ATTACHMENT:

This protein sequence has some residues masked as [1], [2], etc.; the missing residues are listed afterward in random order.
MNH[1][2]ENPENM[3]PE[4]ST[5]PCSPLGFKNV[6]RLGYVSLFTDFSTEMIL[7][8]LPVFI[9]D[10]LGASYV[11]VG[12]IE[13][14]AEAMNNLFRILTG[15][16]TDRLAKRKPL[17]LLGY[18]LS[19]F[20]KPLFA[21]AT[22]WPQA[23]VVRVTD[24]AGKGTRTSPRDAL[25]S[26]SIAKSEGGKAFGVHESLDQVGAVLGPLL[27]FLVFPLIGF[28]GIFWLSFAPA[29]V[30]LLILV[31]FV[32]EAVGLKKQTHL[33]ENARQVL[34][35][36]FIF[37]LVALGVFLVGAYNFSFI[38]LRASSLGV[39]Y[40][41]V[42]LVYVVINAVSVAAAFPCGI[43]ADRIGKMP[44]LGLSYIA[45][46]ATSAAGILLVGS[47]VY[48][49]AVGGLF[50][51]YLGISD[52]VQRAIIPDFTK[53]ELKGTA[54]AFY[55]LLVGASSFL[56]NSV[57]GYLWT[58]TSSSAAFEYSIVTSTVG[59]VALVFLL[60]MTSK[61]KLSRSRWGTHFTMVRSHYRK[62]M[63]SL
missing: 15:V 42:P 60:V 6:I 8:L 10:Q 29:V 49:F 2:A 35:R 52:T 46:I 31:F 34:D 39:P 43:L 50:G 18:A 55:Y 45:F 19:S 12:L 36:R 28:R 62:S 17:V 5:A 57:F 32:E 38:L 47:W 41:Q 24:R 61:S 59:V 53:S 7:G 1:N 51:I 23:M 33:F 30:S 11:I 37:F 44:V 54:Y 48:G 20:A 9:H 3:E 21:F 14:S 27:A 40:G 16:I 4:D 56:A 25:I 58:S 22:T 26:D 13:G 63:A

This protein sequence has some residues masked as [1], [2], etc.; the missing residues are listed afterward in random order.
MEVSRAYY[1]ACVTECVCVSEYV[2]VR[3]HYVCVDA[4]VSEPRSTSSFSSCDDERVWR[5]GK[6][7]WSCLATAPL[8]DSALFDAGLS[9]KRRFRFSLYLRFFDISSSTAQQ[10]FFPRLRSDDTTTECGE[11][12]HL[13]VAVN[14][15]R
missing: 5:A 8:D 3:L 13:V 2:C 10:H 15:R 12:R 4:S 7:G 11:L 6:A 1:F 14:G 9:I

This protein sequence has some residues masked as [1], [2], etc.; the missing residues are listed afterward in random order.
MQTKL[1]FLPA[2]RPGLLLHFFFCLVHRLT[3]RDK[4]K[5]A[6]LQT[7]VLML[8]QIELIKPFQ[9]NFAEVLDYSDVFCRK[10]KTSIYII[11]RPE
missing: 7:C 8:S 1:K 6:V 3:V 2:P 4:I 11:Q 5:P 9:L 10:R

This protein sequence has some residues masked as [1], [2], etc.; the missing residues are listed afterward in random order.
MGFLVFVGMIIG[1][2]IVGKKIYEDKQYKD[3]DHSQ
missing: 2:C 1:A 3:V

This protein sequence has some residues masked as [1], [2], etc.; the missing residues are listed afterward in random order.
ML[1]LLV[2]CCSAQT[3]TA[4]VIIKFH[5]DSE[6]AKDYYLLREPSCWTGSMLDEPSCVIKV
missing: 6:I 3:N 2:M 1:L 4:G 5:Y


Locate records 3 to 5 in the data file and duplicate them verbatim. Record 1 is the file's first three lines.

This protein sequence has some residues masked as [1], [2], etc.; the missing residues are listed afterward in random order.
MQTKL[1]FLPA[2]RPGLLLHFFFCLVHRLT[3]RDK[4]K[5]A[6]LQT[7]VLML[8]QIELIKPFQ[9]NFAEVLDYSDVFCRK[10]KTSIYII[11]RPE
missing: 7:C 8:S 1:K 6:V 3:V 2:P 4:I 11:Q 5:P 9:L 10:R

This protein sequence has some residues masked as [1], [2], etc.; the missing residues are listed afterward in random order.
MGFLVFVGMIIG[1][2]IVGKKIYEDKQYKD[3]DHSQ
missing: 2:C 1:A 3:V

This protein sequence has some residues masked as [1], [2], etc.; the missing residues are listed afterward in random order.
ML[1]LLV[2]CCSAQT[3]TA[4]VIIKFH[5]DSE[6]AKDYYLLREPSCWTGSMLDEPSCVIKV
missing: 6:I 3:N 2:M 1:L 4:G 5:Y